Make us your home page
Instagram

Today’s top headlines delivered to you daily.

(View our Privacy Policy)

PolitiFact.com | Tampa Bay Times
Sorting out the truth in politics

Rubio says health care law fell short of signup goal

Sen. Marco Rubio, R-Fla., says the purpose of Obamacare was not to get 7 million people, but to get “30-some-odd million people in this country” insured.

Getty Images

Sen. Marco Rubio, R-Fla., says the purpose of Obamacare was not to get 7 million people, but to get “30-some-odd million people in this country” insured.

The White House celebrated last week when 7.1 million Americans signed up for health insurance under the Affordable Care Act marketplaces since they opened in October 2013.

Predictably, the law's critics were not as thrilled. Sen. Marco Rubio, R-Fla., spoke on Hannity Tuesday night about what he sees as the reform's shortcomings.

"I mean, the purpose of Obamacare was not to get 7 million people or 6 million people, or whatever the number now is, to sign up on a website," Rubio said. "The purpose of Obamacare, according to them, was to get more people insurance. And by all accounts, it's going to fall woefully short. You're still going to have 30-some-odd million people in this country uninsured."

We wanted to know if Rubio's claim was correct that the health care law was falling short of its goals. Rubio's office didn't return our request for comment.

One thing that struck us is that Rubio is mixing up numbers for the law's first year and what policy makers hope the law achieves over the long run. No one expected to see the law's effects in the first year after the marketplaces opened.

The best authority on health care numbers is the nonpartisan Congressional Budget Office, which regularly publishes independent estimates of the law's effects.

In February 2013, months before healthcare.gov launched, the Congressional Budget Office estimated that 7 million people would sign up on the marketplaces by March 31, 2014, after the marketplace had been open for six months.

The CBO estimated that by 2019, 27 million people will have signed up on the marketplaces. There will still be roughly 29 million people uninsured by that time, which is close to the number Rubio mentioned. But that's down from 55 million uninsured in 2013.

Not everyone will end up with health insurance for a variety of reasons. Undocumented workers aren't eligible to shop on the marketplaces. People living in states that have decided not to expand Medicaid, Florida included, will also be among the uninsured.

The law also has a hardship exemption. That means homeless people, domestic violence victims, people caring for disabled family members and others can apply to have the penalty fee waived for not purchasing insurance under the reform's individual mandate.

Our ruling

Rubio claimed the Obama administration's goal for the Affordable Care Act was to get 30 million Americans insured, not the 7 million who enrolled by the March 31 deadline. Down the road, there are targets to insure millions more via the online marketplaces. But the clearly stated goal for 2014, that the White House hit just in time, was 7 million signups. By 2019, that number is expected to jump to 27 million.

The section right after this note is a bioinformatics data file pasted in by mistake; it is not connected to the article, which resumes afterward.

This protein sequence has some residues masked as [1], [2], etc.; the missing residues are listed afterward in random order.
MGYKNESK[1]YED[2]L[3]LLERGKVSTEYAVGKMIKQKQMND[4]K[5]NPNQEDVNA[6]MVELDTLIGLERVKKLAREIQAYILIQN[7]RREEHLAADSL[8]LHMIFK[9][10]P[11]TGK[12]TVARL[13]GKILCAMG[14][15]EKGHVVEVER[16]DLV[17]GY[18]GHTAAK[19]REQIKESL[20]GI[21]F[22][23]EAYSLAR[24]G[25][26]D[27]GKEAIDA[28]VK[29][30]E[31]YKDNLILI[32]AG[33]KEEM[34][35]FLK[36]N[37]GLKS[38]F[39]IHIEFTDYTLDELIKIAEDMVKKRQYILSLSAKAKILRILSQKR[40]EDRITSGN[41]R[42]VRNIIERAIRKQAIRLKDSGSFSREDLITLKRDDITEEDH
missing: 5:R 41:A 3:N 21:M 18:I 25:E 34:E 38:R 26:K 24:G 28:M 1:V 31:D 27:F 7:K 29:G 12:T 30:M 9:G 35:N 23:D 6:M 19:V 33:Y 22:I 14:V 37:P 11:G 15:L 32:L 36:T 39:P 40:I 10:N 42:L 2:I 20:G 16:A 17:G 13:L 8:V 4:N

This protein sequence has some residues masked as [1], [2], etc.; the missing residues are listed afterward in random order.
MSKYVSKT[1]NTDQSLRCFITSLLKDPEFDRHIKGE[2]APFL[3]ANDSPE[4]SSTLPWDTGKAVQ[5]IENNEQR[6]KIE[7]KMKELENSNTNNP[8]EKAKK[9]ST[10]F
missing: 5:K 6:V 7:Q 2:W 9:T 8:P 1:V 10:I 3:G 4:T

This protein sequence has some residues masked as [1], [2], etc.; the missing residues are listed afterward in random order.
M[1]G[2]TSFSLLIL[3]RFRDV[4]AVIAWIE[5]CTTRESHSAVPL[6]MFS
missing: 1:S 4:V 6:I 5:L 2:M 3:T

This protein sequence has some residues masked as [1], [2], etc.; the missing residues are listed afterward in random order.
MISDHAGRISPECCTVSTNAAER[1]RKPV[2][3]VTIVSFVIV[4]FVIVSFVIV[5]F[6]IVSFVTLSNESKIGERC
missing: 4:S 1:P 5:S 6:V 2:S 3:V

Rubio does have a point that many Americans will remain uninsured under the reform, but his claim twists the administration's timeline for enrolling uninsured Americans. We rate his claim Mostly False.

Edited for print. Read the full version at PolitiFact.com/Florida.

The statement

Says the goal of the Affordable Care Act was to get 30 million people insured, but it only got 7 million.

Sen. Marco Rubio, Tuesday on Fox's Hannity

The ruling

Politifact ruling: Mostly False
The clearly stated goal for 2014 was 7 million signups. By 2019, that number is expected to jump to 27 million. We rate Rubio's claim Mostly False.

Rubio says health care law fell short of signup goal 04/06/14 [Last modified: Sunday, April 6, 2014 7:42pm]
Photo reprints | Article reprints

© 2017 Tampa Bay Times

    

Join the discussion: Click to view comments, add yours

Loading...
  1. Tampa Bay Super Bowls: A brief history and some predictions for 2021

    Bucs

    At last, Tampa will host a Super Bowl again. It used to be that the Cigar City would host one a decade, but by the time February 2021 rolls around, it will have been 12 years since the epic showdown between the Steelers and Cardinals. Because it has been awhile, let's revisit those past Super Bowls while also peering …

    Santonio Holmes hauls in the game-winning touchdown in the Steelers' 27-23 Super Bowl XLIII victory over the Cardinals in 2009, the last time Tampa hosted a Super Bowl. [JAMES BORCHUCK | Times]
  2. Rays bats go silent in second straight loss to Angels (w/video)

    The Heater

    ST. PETERSBURG — Sure, Alex Cobb was to blame for the Rays' 4-0 loss on Tuesday.

    Derek Norris strikes out with the bases loaded as the Rays blow a golden opportunity in the seventh inning.
  3. Analysis: Manchester attack was exactly what many had long feared

    World

    LONDON — For Britain's security agencies, London always seemed like the likely target. For years, the capital of 8 million with hundreds of thousands of weekly tourists and dozens of transit hubs had prepared for and feared a major terror attack.

  4. Dade City man dies after crashing into county bus, troopers say

    Public Safety

    ZEPHYRHILLS — A 38-year-old man died Tuesday after colliding into the rear of a county bus on U.S. 301, the Florida Highway Patrol said.

  5. Suspicious device at Pinellas Park home was a spent artillery round, police say

    Public Safety

    PINELLAS PARK — Bomb squad investigators determined that a "suspicious device" found at a Pinellas Park home Tuesday afternoon was a spent artillery round, police said.